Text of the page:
Transportation management system (TMS) integration with existing enterprise resource planning (ERP), warehouse management system (WMS) or web based storefront, can be a very beneficial thing for many companies wanting more robust visibility, functionality and control over their logistics operations. With an effective TMS integration, businesses are able to streamline the workflow of a customer service team, shipping team and all other teams with pricing, shipping and even logistics spend responsibilities.
Some companies see new TMS implementation as a lengthy and difficult process likely to intrude on day-to-day business operations, but with knowledgeable and attentive client support, the execution will be a simple and educational experience for a company’s internal logistics team, that will provide minimal disruptions to daily activity.
Granting Departmental Access
Many companies choose to shift certain logistics responsibilities or make scheduling processes visible to more departments and individuals once a TMS is adopted. This is encouraged, as granting access to key insights provides important knowledge to extensions of your supply chain and serves as the necessary preparation for team members to address customer questions or solve other issues easily and skillfully.
An example of effective TMS sharing is allowing a shipper access to accurate pricing across multiple carriers from within the order fulfillment process. Another example is having a customer service representative pull up a sales quote to save pricing on sales orders, which makes it easy for shipping and fulfillment teams to pick up where they left off with consistent data and information throughout the process.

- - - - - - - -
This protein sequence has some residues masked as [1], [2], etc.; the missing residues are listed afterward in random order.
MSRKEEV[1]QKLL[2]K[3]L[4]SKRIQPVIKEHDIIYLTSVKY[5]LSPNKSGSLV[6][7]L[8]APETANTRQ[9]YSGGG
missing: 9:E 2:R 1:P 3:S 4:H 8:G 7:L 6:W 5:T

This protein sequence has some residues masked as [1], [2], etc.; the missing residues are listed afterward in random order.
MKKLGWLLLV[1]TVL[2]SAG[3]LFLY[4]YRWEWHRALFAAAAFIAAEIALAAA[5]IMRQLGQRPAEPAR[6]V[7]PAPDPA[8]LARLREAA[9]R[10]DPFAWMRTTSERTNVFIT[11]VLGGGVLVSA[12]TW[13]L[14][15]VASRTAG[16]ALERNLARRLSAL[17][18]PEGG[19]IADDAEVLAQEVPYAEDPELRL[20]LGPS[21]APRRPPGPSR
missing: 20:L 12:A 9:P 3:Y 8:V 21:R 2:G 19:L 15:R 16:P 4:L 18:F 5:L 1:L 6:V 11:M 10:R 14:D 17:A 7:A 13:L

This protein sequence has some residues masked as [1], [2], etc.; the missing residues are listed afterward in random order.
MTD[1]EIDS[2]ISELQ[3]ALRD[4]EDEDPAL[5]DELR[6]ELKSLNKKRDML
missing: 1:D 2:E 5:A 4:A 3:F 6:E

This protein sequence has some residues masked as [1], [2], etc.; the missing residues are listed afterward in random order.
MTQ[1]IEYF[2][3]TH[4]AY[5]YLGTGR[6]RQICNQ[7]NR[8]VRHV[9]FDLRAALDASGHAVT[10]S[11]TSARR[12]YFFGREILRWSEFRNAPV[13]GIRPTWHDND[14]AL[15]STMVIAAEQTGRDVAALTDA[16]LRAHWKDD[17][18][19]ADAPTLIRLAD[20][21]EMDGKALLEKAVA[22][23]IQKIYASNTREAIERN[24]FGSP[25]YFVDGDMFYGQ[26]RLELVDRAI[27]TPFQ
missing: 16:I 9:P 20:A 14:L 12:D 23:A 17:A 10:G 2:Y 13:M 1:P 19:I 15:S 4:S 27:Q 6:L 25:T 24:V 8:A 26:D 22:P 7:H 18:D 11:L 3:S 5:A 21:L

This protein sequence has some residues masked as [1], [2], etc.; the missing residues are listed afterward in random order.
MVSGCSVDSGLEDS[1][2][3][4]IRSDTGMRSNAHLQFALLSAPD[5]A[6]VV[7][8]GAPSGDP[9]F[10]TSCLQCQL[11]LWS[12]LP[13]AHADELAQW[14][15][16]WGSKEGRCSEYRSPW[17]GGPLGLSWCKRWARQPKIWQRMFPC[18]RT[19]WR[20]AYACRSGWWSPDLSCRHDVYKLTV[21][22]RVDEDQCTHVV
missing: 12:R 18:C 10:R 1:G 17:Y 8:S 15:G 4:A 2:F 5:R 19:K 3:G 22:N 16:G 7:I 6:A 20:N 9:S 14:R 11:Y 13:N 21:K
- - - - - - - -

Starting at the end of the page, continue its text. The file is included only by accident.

Undergoing the Integration Process
When blending a quality TMS with your business, the process should be seamless and straightforward.
Here’s what integration looks like:
- Specifications are sent from the TMS provider to a company’s programming team that contain detailed examples of integration steps.
- A process evaluation is performed internally to determine the best location to add the calls to the TMS to retrieve and display rates.
- Based on company feedback, stakeholders are identified as key TMS users to ensure a successful result once integration is complete.
- TMS coding begins using a dummy account that allows developers to make practice calls into the TMS with an API. This allows data sharing between systems and simulates shipment activity.
- TMS functionality is tested and fixes are put in place.
The average implementation takes around 2 to 4 weeks, depending on resource availability and the efficient organization of the stakeholders involved in the project.
Observing Direct Customer Satisfaction
Once implementation is complete, team members will have the added efficiency benefits of scheduling shipments from within their native systems and customers will have the ability to view those shipments in real time. TMS integration allows for a much more cohesive experience while eliminating duplicate data entry.
The ideal integration process is one that is quick but consciously gradual and error-free, acknowledging the amount of time and effort on the part of a company to research, select and implement a modern TMS.
Read our case study on how chemical manufacturer Misco Products improved processes, decreased logistics spend and saved valuable time and resources through a strategic partnership with Translogistics and its ViewPoint TMS.
Are you interested in logistics management services? Contact Translogistics today.